Of course, my impressions may change the more I play the game. For now, that's my first experience with Lost Cities.
 
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Toasted Jones
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Rugeley
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We have lost Cities and agree its a nice game, but it doesn't hit the table very often. It loses out to San Juan, even for 2 player games. I can't put my finger on why this is, I'd be interested to know if Lost Cities will hit your tables more often.

Thinking about it, I must dig Lost Cities out tonight and figure it out for myself!
 
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Merric Blackman
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Toasty wrote:
We have lost Cities and agree its a nice game, but it doesn't hit the table very often. It loses out to San Juan, even for 2 player games. I can't put my finger on why this is, I'd be interested to know if Lost Cities will hit your tables more often.


At this point, I'd always choose San Juan over it - and the reason is that the combinations of cards and the card abilities in San Juan make the game very different each time you play it.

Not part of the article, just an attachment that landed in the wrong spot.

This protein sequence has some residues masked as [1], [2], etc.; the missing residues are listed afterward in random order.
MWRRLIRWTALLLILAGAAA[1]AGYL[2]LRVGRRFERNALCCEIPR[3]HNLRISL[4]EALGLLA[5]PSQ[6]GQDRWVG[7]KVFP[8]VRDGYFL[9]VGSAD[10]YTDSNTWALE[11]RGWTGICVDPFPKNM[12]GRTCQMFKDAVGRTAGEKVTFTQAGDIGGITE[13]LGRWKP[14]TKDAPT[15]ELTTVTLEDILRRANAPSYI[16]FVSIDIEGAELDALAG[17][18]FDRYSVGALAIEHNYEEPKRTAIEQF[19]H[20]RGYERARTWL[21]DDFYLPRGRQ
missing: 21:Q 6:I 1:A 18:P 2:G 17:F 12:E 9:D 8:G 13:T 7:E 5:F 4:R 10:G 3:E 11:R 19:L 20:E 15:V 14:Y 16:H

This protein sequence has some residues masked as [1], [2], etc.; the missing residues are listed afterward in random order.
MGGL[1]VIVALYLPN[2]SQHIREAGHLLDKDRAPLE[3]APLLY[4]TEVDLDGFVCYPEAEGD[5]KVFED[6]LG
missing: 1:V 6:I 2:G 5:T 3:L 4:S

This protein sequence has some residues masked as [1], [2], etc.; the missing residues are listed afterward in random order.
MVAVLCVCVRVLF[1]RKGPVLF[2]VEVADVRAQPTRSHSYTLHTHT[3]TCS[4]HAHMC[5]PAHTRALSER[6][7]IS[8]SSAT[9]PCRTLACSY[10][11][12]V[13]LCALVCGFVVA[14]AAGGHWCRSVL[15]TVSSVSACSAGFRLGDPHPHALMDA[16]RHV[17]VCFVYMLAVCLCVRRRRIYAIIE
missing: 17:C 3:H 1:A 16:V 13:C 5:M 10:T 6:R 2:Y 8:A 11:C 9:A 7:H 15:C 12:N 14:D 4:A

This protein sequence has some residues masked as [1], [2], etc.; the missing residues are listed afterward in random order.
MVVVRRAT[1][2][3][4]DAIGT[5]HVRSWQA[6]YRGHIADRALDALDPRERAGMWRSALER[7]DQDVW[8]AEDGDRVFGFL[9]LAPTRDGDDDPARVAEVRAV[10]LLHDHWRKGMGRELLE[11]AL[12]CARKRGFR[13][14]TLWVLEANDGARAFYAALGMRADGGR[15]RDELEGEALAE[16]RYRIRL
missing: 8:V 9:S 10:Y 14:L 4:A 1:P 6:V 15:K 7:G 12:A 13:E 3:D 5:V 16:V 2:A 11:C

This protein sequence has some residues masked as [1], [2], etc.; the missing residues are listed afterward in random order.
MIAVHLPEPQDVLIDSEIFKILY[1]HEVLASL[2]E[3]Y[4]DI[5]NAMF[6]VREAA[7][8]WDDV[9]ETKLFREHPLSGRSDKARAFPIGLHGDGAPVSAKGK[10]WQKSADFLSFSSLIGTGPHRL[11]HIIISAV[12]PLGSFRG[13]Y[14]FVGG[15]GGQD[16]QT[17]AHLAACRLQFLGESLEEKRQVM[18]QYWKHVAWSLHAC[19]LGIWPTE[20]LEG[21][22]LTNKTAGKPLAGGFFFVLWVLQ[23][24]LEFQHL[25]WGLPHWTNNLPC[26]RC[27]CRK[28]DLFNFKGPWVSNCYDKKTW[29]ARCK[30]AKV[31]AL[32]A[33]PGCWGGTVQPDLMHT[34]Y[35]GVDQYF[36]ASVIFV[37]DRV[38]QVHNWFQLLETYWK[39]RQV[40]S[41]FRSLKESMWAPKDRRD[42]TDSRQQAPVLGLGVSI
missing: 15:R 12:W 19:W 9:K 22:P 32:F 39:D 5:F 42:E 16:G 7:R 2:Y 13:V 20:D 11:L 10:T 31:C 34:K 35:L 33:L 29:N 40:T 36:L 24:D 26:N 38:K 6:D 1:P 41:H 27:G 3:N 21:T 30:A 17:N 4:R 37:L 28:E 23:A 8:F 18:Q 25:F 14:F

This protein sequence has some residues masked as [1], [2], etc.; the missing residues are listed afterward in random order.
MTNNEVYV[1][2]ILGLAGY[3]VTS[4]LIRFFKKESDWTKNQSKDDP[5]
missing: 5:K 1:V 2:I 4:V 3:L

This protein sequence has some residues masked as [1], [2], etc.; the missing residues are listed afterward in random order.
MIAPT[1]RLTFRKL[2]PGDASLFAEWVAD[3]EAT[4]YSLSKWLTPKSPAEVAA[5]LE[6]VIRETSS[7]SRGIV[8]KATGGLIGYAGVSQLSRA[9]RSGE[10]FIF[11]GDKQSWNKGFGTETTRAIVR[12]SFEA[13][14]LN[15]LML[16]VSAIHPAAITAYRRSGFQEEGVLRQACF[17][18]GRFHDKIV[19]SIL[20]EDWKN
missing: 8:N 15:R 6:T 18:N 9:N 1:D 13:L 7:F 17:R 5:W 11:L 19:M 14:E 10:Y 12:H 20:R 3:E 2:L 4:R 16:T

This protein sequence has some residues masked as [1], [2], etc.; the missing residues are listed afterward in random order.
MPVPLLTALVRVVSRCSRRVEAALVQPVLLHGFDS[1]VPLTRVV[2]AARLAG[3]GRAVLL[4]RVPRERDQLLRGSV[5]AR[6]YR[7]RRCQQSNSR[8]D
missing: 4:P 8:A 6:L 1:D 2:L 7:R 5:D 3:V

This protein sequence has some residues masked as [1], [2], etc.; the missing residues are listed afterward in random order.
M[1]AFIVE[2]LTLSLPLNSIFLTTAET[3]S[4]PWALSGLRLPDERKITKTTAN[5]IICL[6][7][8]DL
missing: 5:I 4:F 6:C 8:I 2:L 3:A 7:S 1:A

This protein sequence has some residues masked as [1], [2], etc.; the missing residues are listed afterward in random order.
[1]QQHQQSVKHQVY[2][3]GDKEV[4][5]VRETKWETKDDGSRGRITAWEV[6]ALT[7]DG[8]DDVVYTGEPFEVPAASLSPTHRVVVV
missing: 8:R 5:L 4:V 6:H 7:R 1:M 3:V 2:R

Mind you, this is from only one game of Lost Cities...

Cheers,
Merric
 
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Ricatoni
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Chula Vista
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I bought this two weeks ago and just read the rules this Sunday. I appreciate your review and am looking forward to playing this with my girls who love gaming with daddy. I do not own San Juan so this will not be a problem for me!
 
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Michael Gilbert
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Summit
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For us, Lost Cities is the preferred game for two players. We do really enjoy San Juan as well, but enjoy it much more with 3 or 4 players rather than 2.